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Image source: ExxonMobilinvestor presentation
I think we can all pretty much accept the fact that when ExxonMobil reports earnings on July 31, chances are they won't be pretty. The average price of oil over the past several months hasn't really improved that much compared to the previous quarter, and normalized earnings estimates for the big oil giant of $1.08 per share are not that far off of last quarter's numbers.
It's rather easy to get caught up in the quarterly earnings minutiae as it will likely be the dominant story of the day. But if you own shares of ExxonMobil, you are probably in it for the long haul. So, when the company reports earnings, the most important thing to watch for is whether the company has made any significant changes to its production or its investment outlook. Here is a look at why the company may decide to change things up a little bit and also why the company may continue on as planned.
What might change
It's not normally in ExxonMobil's DNA to make drastic changes to its investment plans. It has a long history of investing through the ups and downs of the market. That is normally the case because it takes years to find, appraise, and develop a new oil and gas reservoir before it starts production. But there is one element of the oil and gas industry that has changed recently and that is the shortened development cycle of shale oil and gas.
Unlike the several months that it can take to bring a larger oil and gas field online, bringing a new shale well online can take a matter of days. For a company like ExxonMobil, this gives an immense amount of flexibility. Most independent oil and gas players in the U.S. are forced to keep on drilling and pumping oil at less-than-great prices just to keep the creditors at bay, but Exxon's strong balance sheet and ability to generate cash from other business segments allows it to change its shale drilling plans quickly if it chooses to do so. Today, ExxonMobil plans to grow 2017 shale production by 150,000 barrels per day from 2012 levels, but if it needs to conserve capital spending without compromising long-term production growth, shale gives it the options to do so.
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The other thing investors should watch for when it comes to ExxonMobil's long-term plans is whether it decides to cut its share repurchase program any more. Back in February, management said it was cutting its share repurchase program to $1 billion quarterly. Although last quarter it did buy back about $1.7 billion instead. ExxonMobil could decide to cut its share repurchase program even further, which would likely not be well received. Considering that shares are trading at such a discount to what they were just a few months ago -- by ExxonMobil standards -- let's hope management keeps its buyback plan in place.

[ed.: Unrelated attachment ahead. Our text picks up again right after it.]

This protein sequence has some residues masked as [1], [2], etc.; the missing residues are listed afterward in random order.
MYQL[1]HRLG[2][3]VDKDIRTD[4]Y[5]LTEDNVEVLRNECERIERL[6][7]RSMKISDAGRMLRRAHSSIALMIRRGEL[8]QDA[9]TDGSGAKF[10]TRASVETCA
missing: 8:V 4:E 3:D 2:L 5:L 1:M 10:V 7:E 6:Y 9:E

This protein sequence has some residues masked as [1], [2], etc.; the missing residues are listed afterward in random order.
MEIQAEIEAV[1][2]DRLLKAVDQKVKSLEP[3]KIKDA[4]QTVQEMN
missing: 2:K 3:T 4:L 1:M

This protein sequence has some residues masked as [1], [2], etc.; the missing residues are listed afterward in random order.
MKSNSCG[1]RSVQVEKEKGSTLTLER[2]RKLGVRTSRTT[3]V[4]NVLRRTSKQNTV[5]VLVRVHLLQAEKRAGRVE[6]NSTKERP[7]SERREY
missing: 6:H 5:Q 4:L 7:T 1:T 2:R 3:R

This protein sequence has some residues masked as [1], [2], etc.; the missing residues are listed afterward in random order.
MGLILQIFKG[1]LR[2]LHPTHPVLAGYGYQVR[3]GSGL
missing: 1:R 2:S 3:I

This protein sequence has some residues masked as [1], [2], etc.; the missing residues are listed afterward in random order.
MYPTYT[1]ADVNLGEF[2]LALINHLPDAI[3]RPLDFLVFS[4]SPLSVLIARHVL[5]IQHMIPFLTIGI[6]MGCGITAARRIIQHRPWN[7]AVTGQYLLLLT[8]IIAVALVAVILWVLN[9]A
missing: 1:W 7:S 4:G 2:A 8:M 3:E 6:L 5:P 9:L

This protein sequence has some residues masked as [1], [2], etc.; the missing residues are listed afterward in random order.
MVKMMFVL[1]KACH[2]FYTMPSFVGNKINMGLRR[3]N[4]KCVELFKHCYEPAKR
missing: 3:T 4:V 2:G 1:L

Why things will probably stay the same
Like I said, it's not really in ExxonMobil's DNA to change much. The thing is, though, the company doesn't really have to. Not only does the company have the balance sheet and credit strength to weather these market storms, but its production plans are based on much more conservative plans than its peers.
When a company like ExxonMobil makes its production outlook, it does so using a certain price for a barrel of oil. Whatever price is used can say a lot about whether those production goals are attainable or not. According to management's guidance that it gave during its March analyst day presentation, its production growth of 300,000 barrels per day between 2014 and 2017 are based on the price of Brent oil at $55 per barrel. This means that even at today's depressed prices, new production from ExxonMobil can eek out a very small profit. That might not sound great, but when you compare it to its peers' price assumptions, it makes ExxonMobil's plans that much better.
|Company||Price assumption for production guidance (Brent crude)|
|BP||$80 (projects "stress tested" for $60)|
Source: Company analyst day presentations
This probably means that if any of these companies lower their production guidance, ExxonMobil will be the last one to do it because its new projects are the most capable of handling lower prices.
What a Fool believes
ExxonMobil has long been considered the bastion of safety for energy investing, but even its earnings and share prices have not been immune to the current market. If you as an investor in ExxonMobil are concerned about the more long-term impacts of what is going on today, then look to see if it has made any material changes to its investment plans. With some of the most conservative capital planning in the business, chances are ExxonMobilwon't.
The article What Should Investors Look for in ExxonMobil's Earnings? originally appeared on Fool.com.
Tyler Crowe owns shares of ExxonMobil.You can follow him at Fool.comor on Twitter@TylerCroweFool. The Motley Fool recommends Chevron and Total (ADR). Try any of our Foolish newsletter services free for 30 days. We Fools may not all hold the same opinions, but we all believe that considering a diverse range of insights makes us better investors. The Motley Fool has a disclosure policy.
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